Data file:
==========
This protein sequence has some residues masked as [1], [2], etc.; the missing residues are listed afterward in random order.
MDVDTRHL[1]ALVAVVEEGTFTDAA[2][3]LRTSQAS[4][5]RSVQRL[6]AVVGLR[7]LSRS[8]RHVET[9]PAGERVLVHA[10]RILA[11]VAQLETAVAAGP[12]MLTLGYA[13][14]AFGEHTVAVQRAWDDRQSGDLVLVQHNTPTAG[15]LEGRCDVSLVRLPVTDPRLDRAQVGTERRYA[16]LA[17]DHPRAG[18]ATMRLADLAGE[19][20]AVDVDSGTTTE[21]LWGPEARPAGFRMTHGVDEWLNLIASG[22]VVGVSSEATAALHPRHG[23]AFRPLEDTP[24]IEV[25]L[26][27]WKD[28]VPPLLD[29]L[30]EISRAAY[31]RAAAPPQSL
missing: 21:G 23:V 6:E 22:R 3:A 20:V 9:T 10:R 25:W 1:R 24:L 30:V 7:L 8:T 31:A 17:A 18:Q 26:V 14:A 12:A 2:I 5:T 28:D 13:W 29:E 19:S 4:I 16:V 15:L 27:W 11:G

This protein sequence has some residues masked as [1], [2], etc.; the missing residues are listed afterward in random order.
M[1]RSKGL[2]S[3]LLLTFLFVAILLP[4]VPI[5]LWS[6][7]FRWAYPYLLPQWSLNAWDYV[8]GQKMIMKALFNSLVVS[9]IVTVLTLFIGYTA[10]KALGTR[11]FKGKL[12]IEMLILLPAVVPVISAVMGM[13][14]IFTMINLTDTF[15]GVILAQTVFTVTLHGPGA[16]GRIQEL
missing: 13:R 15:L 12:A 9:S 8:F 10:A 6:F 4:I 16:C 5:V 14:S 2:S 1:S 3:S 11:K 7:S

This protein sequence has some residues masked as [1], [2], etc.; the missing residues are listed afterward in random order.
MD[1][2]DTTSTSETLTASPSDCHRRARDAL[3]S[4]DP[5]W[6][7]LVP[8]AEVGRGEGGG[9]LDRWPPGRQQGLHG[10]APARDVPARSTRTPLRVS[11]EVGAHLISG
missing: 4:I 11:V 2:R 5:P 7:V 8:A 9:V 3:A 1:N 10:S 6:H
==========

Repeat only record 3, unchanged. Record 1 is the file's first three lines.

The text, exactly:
This protein sequence has some residues masked as [1], [2], etc.; the missing residues are listed afterward in random order.
MD[1][2]DTTSTSETLTASPSDCHRRARDAL[3]S[4]DP[5]W[6][7]LVP[8]AEVGRGEGGG[9]LDRWPPGRQQGLHG[10]APARDVPARSTRTPLRVS[11]EVGAHLISG
missing: 4:I 11:V 2:R 5:P 7:V 8:A 9:V 3:A 1:N 10:S 6:H